Small Business and the Customer Experience


(Sponsored by PRINTING United) This week on 2 Regular Guys, Aaron and Terry will be talking with Dana Curtis from Biztool. The conversation will cover small business entrepreneurship, the experience your customer sees, feels and touches with your business, and ways to develop your own business strategy.

Our Success GroupOur regular listeners know this, but 2 Regular Guys are all about garment decorating, a bit of fun, and no rants or lectures or selling. We are not doing this for our employers, but rather for our industry. Since February 2013, The 2 Regular Guys have been the first and the most listened to garment decorating industry podcast on this planet! We are humbled by all of you tuning in each week. We work hard to bring you information that will make your business better, and our industry better. Take a look at our incredible weekly guest list and you’ll understand where this industry goes for news, interviews, and the heartbeat of garment decorating. Thanks for listening!


Dad Joke – Two snails got into a bar fight…

It was a real slug fest

Customer Experience

Aaron:  Dana Curtis is the founder and CEO of Biztools, a strategic consulting firm that helps small businesses multiply revenue through improved customer experience and pivot to new markets. Welcome to the show Dana.

Terry: Dana, let’s start with defining what customer experience means to you?

Dana: My view of the customer experience is the journey a customer takes from the moment they learn your name all the way through the purchase process until they: A) forget who you are, or B) think about doing business with you again – at which point they start a new experience.

It is the sum of their encounters with your business across all channels. It can be a windingly complex sales cycle over a period of months with multiple touchpoints, or it can be a quick search right before popping into your shop in person.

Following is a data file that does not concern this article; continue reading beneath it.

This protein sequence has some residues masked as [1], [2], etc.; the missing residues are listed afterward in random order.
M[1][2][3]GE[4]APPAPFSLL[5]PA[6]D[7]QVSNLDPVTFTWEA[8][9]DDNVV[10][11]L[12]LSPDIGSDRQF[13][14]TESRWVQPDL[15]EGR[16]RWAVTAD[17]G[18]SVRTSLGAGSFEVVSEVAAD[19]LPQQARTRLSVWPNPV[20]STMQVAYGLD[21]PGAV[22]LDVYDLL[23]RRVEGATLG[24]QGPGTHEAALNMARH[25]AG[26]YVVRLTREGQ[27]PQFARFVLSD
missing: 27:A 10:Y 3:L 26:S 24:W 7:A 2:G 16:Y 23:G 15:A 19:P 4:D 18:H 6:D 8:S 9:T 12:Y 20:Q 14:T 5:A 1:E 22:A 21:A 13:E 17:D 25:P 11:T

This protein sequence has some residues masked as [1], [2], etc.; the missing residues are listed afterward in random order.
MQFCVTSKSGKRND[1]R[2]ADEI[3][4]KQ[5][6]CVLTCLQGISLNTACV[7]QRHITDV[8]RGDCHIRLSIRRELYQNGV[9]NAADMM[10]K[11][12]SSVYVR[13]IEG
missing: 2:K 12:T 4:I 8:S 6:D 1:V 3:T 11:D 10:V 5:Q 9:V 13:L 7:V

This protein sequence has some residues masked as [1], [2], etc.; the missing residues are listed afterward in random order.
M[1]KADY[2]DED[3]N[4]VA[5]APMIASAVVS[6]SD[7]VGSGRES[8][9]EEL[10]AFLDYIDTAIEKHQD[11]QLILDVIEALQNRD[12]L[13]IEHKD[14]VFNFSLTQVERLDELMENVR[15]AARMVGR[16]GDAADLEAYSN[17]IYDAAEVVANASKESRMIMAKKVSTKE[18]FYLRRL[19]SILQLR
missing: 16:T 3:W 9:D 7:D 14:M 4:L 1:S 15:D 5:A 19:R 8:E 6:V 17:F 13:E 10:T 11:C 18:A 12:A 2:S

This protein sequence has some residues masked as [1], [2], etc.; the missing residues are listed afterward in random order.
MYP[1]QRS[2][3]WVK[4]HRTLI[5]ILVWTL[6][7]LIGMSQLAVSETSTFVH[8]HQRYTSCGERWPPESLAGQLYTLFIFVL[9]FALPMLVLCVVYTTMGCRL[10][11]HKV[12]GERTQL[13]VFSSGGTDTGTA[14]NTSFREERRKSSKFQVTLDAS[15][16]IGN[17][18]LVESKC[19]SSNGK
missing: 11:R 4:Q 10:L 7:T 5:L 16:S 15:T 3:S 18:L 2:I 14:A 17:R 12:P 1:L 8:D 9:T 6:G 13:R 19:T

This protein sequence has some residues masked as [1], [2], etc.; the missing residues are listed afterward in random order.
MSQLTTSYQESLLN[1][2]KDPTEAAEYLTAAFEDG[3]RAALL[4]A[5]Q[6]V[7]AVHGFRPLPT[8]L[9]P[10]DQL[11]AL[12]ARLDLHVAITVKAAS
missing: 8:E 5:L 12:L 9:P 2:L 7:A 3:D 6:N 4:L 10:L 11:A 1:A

In some cases, you may never be aware of them at all.

Aaron: What’s the one most common mistake a new business owner makes when it comes to designing their customer experience?

Dana: There’s a couple I can think of, but probably the most common is trying to do too much and be all things to all people. Half measures get half results, and the single hardest thing new business owners must deal with is building Brand Equity. A simple definition for brand equity is the answer to the #1 question every prospect asks: “Why You?”  

It’s simple to understand, yet the most difficult question to answer.

You simply can’t do everything, so by stretching yourself too thin, you either make promises you can’t keep, or you don’t earn enough revenue to sustain the business.

There’s a reason the “average age of successful entrepreneurs is 45”, by that age they know how to slow down and draw lines in the sand. 

Terry: Let’s get into the nuts and bolts of customer experience. What is the process for a garment decorator to create a better “customer experience”?

Dana: I approach this problem in 3 parts – essentially the beginning, middle, and end of the journey I just mentioned.


I like to have my clients walk me through their customer journey. Most don’t have one. Their initial response is usually “I get a phone call or an email” or “somebody fills out a form on the website”. If they have a retail space, you can also add “somebody walks through my door”.  

What I counsel my clients is the first time you interact with your customer in person, they are halfway through their journey. They have already formed an opinion about the business.